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Eight Short Story Writers You Should Be Reading Right Now

By Nick Ostdick. Jan 20, 2016. 9:00 AM.

Topics: Pulitzer Prize, Literature

Nobody cares about literature anymore. That’s the death-cry heard time and time again about the state of 21st Century reading. Sure, studies and surveys continually show the ways in which today’s average reader experiences literature are changing, from e-readers, smart phones, and tablets, to podcasts and other subscription-based audio book websites and services. 

These advancements are designed to help readers immerse themselves into fictional characters and worlds with more ease and expediency as the pace and rigors of everyday life in today’s society make it more and more difficult to pull-back from reality and allow our imaginations to explore and expand. But even with these time-saving gizmos, a large percentage of the population still cannot dedicate the time and energy to a 200 page novel at the end of a 9 to 5 workday that includes commuting, chores, and family time. The solution? The short story.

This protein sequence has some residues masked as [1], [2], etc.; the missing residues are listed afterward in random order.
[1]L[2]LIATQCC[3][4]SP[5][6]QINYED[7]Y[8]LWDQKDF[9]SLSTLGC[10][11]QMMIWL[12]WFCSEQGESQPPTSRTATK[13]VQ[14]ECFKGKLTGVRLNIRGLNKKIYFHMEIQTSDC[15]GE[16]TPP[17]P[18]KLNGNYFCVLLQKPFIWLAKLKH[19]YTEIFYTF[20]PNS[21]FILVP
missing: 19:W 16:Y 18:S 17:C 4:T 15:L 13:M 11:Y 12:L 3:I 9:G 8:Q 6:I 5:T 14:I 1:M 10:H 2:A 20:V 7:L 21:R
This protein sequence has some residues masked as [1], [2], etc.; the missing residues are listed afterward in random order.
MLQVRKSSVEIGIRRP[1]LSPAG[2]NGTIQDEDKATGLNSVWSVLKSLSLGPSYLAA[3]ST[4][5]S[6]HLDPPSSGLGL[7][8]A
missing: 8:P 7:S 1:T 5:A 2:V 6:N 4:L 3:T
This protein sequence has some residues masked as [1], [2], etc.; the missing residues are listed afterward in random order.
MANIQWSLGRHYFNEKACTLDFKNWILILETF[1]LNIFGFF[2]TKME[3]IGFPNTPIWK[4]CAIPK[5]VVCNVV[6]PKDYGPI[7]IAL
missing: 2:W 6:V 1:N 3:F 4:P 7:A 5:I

Short stories can satisfy your literary hunger in less time than novels.

If you only have thirty minutes a day to devote to literature, the short story provides a complete, encapsulated narrative experience to scratch your literary itch.

So here are eight recommendations for some of today’s most innovative, exciting short story authors you should check out to help you get down with your story-self in roughly 3,000 words or less. Okay, so it's not quite a Tweet, but it's not War and Peace, either.

1. Robert Olen Butler

robert_olen_butlerAuthor of the Pulitzer Prize winning short story collection Good Scent From a Strange Mountain (1992), Robert Olen Butler’s work has confounded readers and critics for years. Known as something of a shapeshifter in terms of literary styles and aesthetics, Butler’s characters and themes vary widely from project to project as he draws from his own experiences growing up in rural Illinois, serving as a counterintelligence officer during the Vietnam War, and working odds jobs as a taxi driver and mill laborer before turning to fiction.

Story to check out: In 2001, Butler composed an entire short story in real-time during a series of 17 webcast sessions called Inside Creative Writing, all of which are available via iTunes. The result, This is Earl Sandt*, is set in 1913 and centers on a man and his son watching a bi-plane crash during an air show following Sunday morning church services. Butler called the real-time composition “an extended teaching moment” in an effort to provide insight into the creative process.

2. Tobias Woolf